Blogs Car Info Our Show Deals Mechanics Files Vehicle Donation

Catalytic Converter

Just so you know,

He has for a long time been host of a Car Talk show on a Houston TV show. He started as a mechanic at his grand-father’s Texaco 42 years ago. The link above includes at the bottom a link to his 36 Youtube Car fix videos. His e-mail address is available online.

One of those 36 videos includes the one on using cleaner to clean catalytic converters.

I stand corrected. At the bottom of the index page of videos is a “Load More” button.

I sent him an e-mail. The following answer which came within seconds proves his e-mail is valid.

“It’s summer vacation time. The wife is done teaching. Scotty is far
away from the computer until June 13th. any question asked will not be
responded to unless it is resent on June 13th or later.”

I will set an alarm to send it again as stated.

Any replies?

i wanna know if lacquer cleaning cat is for real! LoL

Go to Youtube,and search for Scott Kilmer. He has a radio car show in Houston, and this thread and other related ones, are based on his video which shows him putting lacquer thinner in his tank, and claims it cleans the cat.

He actually said that is second choice. First choice he says take it off the car if you can and toss it in a bucket of water with soap (laundry) over night, but they are hard to get off.

Most people, here and on the web say it will not work, but will harm your car’s fuel system. None of them have tried it.

I did a lot of Googling, and all those who actually tried it says it works. There aren’t many of them, though.

So I want to make it perfectly clear, if you try it and it harms your car, you get to keep all the broken pieces, no charge. In other words, if you try it, you take responsibility for what happens, good or bad, we do not.

I will eventually try it if my cat shows failure again. I now have my Equus 3140 scanner with me in Mexico. It started working all by itself. If it fails, I am going to try it, and if it does $2000 damage to my car, I will pay and not whine about it, because I will then know. I am a very curious person.

Some things I gotta’ do, just because. With all the insistence here it can’t work, 100% by people who haven’t tried it, my Irish stubbornness says I gotta’ try it, no matter what, though I will prefer to try it where parts are available, heh, heh.

A reminder, though. The dreaded P0420 code can, and often is, caused by other things.

Those oxygen sensors do get lazy after while, or do just plain go bad. I found a Subaru poster on a forum today, who said on Subarus it is almost always an oxygen sensor, not the cat.

The test does not actually measure the cat. It looks at gas ratios for exhaust coming into the cat, and compares it to the exhaust after going out. If the ratio falls lower than normal, they simply set the failure code for cat efficiency, P0420.

So, of course, if either sensor goes off normal behavior, it may show P0420 with a good cat.

It is generally recommended here to have a good mechanic, if you know one, check this out, rather than just laying out hundreds of dollars for a cat, to still have the same problem.

By the way, one person, just one, said a bad PCV valve could induce contamination to cause an apparent cat failure. Not verified by me.

Could someone, anyone, tell me what a normal reading is on a live data scanner, for the last O2 sensor, the one after the CAT? I am back in Cordoba, this time I kept it in high gear out of OD, and used the brakes.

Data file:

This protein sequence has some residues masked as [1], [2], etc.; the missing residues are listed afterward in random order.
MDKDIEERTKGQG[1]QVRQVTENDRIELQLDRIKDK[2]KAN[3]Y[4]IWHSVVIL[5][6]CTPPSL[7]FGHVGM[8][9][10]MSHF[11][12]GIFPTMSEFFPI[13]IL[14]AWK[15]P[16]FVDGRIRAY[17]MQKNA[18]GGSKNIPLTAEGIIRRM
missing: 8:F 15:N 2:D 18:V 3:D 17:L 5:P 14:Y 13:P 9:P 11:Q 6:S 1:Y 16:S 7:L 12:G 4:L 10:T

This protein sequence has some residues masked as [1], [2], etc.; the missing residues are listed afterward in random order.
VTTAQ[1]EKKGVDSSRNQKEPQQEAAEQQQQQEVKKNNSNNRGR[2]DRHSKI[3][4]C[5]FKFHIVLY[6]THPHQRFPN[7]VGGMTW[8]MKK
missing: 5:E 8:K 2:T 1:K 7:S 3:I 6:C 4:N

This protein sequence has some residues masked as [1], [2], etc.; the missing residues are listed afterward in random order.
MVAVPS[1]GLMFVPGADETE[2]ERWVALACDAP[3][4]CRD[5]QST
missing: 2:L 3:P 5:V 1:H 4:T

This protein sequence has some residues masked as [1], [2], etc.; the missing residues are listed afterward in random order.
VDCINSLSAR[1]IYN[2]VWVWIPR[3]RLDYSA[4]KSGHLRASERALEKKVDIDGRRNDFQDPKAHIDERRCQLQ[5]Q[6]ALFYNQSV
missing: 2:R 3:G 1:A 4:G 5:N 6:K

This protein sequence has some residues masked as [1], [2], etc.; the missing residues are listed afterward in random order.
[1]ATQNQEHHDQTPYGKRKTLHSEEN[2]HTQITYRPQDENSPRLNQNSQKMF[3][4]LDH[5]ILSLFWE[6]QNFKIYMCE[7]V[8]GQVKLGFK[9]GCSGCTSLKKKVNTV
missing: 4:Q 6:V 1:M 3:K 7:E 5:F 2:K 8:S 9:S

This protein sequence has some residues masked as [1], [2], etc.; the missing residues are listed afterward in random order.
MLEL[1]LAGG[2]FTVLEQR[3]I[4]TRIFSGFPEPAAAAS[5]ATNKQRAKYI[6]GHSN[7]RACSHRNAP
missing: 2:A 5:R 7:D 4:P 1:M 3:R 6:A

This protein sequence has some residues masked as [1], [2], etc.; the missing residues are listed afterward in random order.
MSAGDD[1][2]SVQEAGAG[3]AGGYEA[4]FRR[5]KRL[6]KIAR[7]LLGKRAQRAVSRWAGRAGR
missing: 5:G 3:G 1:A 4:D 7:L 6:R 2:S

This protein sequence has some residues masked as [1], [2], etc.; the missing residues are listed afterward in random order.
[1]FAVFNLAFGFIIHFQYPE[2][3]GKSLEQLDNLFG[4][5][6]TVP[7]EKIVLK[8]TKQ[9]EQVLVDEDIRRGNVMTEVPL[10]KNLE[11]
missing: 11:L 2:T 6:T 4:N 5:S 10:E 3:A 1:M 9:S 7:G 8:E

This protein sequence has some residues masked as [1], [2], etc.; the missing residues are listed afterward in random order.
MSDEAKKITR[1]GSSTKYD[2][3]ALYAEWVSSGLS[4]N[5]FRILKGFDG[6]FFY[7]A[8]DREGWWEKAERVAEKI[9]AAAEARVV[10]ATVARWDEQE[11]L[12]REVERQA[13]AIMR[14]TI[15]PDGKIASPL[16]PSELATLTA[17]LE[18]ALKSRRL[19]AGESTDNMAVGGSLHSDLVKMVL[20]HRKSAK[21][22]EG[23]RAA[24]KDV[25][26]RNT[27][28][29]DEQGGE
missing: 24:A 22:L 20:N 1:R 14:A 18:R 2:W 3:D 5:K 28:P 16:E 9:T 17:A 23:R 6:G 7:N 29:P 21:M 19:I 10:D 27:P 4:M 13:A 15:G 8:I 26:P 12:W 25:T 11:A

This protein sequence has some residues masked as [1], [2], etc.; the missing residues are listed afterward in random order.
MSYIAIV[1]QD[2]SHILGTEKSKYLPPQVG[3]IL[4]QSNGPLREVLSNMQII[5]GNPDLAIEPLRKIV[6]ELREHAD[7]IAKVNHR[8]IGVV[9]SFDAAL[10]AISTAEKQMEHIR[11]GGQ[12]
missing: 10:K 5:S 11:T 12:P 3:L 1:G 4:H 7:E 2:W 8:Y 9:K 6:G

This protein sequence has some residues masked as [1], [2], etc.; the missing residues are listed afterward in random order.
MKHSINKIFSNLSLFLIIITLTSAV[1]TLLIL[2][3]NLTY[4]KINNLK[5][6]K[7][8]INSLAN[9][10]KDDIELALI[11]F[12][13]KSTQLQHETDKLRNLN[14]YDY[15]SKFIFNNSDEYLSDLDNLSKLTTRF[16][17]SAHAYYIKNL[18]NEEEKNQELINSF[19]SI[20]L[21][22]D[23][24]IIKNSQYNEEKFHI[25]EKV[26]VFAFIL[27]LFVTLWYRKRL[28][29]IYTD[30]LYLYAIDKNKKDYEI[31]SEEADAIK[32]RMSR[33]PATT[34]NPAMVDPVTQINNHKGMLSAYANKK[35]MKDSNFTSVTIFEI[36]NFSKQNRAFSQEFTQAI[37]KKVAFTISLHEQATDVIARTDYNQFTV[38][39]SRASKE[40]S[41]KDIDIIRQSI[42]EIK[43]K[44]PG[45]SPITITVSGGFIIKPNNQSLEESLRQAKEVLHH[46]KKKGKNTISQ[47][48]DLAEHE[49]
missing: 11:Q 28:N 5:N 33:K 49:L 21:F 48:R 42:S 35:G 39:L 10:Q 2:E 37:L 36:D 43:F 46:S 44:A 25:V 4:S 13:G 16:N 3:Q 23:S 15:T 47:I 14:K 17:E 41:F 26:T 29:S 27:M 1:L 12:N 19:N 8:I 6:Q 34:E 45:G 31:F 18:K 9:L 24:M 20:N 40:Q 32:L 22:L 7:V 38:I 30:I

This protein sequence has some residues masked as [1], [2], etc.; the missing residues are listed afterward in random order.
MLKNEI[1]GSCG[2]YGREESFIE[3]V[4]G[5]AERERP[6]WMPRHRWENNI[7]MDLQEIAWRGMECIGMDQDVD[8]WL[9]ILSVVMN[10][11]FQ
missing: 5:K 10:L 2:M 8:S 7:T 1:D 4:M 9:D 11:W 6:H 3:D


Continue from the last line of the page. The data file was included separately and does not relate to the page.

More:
My wife put the scanner where I could see it at a glance, when no cars were near me. (I am saying that to save the critics typing, over looking at a scanner while driving.)

Going downhill, which was a 17 mile trip for a 4,000 foot drop, the first two sensors ran 3.9 to 4.3, which is for very lean. And, S2 ran 0.000 all the way, which means gas turned all the way off. No cat failure this time. So, I wonder if the cool CAT last time absorbed a bit of pumped oil, will keep an eye on it.

Anyway, on flat ground, the S2, final sensor after CAT, runs 0.635 at 40 mph, and up to 0.750 at 70 mph.

The other two run around 3.3, with an EQ ratio like 0.992 and 0.997, which seems almost perfect.

This is what I’d like to know. Is that final reading S2 normal, for a good CAT, or is it normally lower? Any help would be appreciated.

I do like the live data feature, really lays a lot out for me. Glad I bought it.

As I understand it the first sensor’s signal should bounce up and down several times a second, much like a square wave, as the air/fuel mix swings from lean to rich.
The second (post converter) sensor should change much more slowly, as the converter behaves like an oxygen reservoir.
With a bad converter the second sensor will swing up and down too.
If the first sensor is "lazy"andchanges too slowly the second sensor can “keep up” and swing to similar to the first sensor, triggering a false P0420 code.

Since this is the first time I have had access to live-data, I have no idea how to tell what you are saying. It supplies nothing but a voltage reading which does change, but not fast.

That is why I am trying to find out what is a normal value. I am curious if the cat is already contaminated, and only needs a bit more to fail again, or if it is working great now.

Here is a useful article:

One of the issues you’ll likely face is just that scantools are generally too slow to really give a clear picture of the voltage changes.

That is a good page, thanks. I will look more at exactly what that scanner is doing when it looks at Sensor 2 back there. At this time, I will probably assume it is a little high, from a little contamination, and keep an eye on it. If and when it fails, I will decide what to do next.